How the Invention of Elevators Transformed the Design of Commercial Buildings

Elevators have a long and varied history, starting off with the most primitive of designs occurring back in 236 BC when Greek mathematician Archimedes invented the very first one. Later, King Louis XV of France installed a one-story elevator in his palace that he called a “flying chair” – and he operated it just by tugging on a rope. When we think of modern life, it’s hard to imagine elevators not being a part of our current landscape – especially when it comes to commercial buildings.

Imagine living in a high rise or working in a skyscraper in a big city without the use of elevators. Things would move at a much slower pace and people would be worn out from climbing stairs before they even got to work! It wasn’t till the Industrial Revolution in the 1800s that elevator technology advanced to accommodate the growing demands of business. Their first widespread use was within mines, to help transport people and materials down to the coal mines.

Of course, the earliest elevators weren’t without their safety risks. Safety brakes were invented soon after to prevent elevator cars from dropping suddenly, even in the event the cable was cut or damaged. Elisha Otis was the inventor of the safety brake that transformed elevators from death traps into viable transportation, according to PBS. He was also the founder of what is now known to be the biggest and most successful elevator company on the planet. Not only did this make human transportation easier and safer, it made the transportation of freight in factories more efficient.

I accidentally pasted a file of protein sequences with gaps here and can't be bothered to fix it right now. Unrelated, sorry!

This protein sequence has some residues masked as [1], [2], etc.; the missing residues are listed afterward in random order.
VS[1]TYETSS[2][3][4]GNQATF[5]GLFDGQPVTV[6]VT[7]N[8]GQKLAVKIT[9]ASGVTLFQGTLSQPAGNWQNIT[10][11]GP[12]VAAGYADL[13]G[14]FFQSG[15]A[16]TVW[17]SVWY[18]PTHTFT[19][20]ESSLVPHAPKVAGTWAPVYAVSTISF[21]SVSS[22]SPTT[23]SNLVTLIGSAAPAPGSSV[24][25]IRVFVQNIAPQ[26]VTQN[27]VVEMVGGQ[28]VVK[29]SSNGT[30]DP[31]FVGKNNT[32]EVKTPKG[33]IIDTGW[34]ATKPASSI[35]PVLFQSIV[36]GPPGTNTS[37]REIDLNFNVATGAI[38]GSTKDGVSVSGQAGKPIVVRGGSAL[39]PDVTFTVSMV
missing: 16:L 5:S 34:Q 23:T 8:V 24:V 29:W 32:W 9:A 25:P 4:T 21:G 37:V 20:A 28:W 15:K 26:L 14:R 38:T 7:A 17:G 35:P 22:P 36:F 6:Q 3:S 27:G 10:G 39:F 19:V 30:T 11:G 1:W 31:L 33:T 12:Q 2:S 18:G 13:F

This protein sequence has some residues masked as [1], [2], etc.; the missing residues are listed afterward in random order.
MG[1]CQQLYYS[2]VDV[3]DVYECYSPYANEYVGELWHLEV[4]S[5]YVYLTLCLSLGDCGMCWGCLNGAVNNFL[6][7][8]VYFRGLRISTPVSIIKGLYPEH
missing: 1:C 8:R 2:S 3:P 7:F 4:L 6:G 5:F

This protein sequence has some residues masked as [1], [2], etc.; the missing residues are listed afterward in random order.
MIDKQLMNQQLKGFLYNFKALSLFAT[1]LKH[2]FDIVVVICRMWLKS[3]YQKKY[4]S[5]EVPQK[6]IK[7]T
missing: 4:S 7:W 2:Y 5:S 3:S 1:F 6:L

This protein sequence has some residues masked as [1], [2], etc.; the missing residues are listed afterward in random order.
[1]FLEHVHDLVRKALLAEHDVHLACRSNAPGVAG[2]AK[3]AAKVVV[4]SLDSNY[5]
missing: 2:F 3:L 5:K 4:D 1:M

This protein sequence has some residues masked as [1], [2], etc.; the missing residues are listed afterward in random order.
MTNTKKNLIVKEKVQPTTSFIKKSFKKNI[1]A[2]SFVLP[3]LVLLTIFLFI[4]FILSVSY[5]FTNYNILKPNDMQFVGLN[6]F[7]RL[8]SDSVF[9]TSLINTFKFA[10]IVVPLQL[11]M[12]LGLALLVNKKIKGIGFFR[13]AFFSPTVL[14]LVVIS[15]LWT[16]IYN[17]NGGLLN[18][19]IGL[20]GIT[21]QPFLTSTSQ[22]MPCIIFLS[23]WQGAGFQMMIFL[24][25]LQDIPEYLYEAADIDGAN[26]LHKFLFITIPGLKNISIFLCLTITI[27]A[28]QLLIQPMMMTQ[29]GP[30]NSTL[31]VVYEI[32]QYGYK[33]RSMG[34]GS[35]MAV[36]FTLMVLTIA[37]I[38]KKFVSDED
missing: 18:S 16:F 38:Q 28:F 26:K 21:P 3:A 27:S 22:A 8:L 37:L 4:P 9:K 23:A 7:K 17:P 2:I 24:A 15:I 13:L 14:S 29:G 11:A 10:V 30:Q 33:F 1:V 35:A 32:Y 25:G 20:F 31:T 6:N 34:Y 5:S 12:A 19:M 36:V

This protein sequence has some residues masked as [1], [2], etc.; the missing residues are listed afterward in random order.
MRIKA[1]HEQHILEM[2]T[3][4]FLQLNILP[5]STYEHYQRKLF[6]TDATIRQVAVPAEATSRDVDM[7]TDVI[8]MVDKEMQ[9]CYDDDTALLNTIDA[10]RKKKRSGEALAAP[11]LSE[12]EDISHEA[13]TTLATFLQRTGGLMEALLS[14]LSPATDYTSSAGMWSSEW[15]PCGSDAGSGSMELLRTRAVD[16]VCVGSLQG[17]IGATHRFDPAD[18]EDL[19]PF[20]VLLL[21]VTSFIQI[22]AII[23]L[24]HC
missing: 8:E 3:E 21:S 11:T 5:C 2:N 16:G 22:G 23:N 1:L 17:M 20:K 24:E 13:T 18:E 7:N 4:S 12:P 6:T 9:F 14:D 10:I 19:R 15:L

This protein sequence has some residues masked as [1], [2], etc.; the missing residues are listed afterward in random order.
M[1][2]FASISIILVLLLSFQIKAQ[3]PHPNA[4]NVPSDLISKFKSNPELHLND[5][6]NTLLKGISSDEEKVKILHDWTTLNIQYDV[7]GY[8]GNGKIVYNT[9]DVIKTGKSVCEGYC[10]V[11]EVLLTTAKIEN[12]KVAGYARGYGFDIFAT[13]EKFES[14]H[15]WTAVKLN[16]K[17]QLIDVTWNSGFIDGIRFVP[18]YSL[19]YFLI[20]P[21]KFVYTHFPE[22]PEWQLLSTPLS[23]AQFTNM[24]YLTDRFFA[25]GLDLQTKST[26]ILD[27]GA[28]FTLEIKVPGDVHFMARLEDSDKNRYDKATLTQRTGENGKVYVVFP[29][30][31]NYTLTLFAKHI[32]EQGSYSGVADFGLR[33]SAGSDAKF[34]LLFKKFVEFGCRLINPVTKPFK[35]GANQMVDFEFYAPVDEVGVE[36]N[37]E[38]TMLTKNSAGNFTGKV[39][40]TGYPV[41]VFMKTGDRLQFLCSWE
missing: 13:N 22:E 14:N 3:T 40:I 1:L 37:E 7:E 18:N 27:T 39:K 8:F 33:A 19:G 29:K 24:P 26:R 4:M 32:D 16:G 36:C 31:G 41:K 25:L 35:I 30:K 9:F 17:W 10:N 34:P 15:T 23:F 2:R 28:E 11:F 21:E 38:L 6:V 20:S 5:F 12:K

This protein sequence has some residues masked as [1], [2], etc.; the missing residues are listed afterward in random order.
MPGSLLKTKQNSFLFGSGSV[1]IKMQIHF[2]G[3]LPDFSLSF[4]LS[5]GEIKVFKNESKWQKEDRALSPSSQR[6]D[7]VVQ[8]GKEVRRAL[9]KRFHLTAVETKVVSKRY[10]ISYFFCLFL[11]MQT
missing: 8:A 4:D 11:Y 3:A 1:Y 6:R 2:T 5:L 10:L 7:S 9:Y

The safer and more reliable elevators were, the more they were incorporated into multiple-story structures. Before this, builders were limited to construction buildings that only contained a few stories at best so that people could easily climb the stairs. Otis Tufts is credited for inventing the more modern form of elevators we see today, designed for the conveyance of people between various levels of hotels, public buildings and homes. Unlike the earlier models, this one was enclosed with opening and closing doors that protected occupants from surrounding hazards. Basically it was the first passenger elevator.

With the advent of the elevator, and specifically safety features like the brakes, it became possible to construct taller and taller buildings to accommodate the growth of companies in big cities. As buildings became taller, apartment buildings grew to accommodate more residents, and commercial properties could accommodate more employees and accomplish more tasks.

Elevator designs and safety features have gone through several iterations as the years have gone by but the bottom line is that commercial buildings have been forever influenced from this most basic of design principles. The elevator has spurred more efficient employee communication and work practices to keep up with the demands of life on the go.

Get in touch with Mowrey Elevator, established in 1976, as your leader in the design, manufacture, and installation of more than 15,000 elevators for all types of commercial buildings and private residences.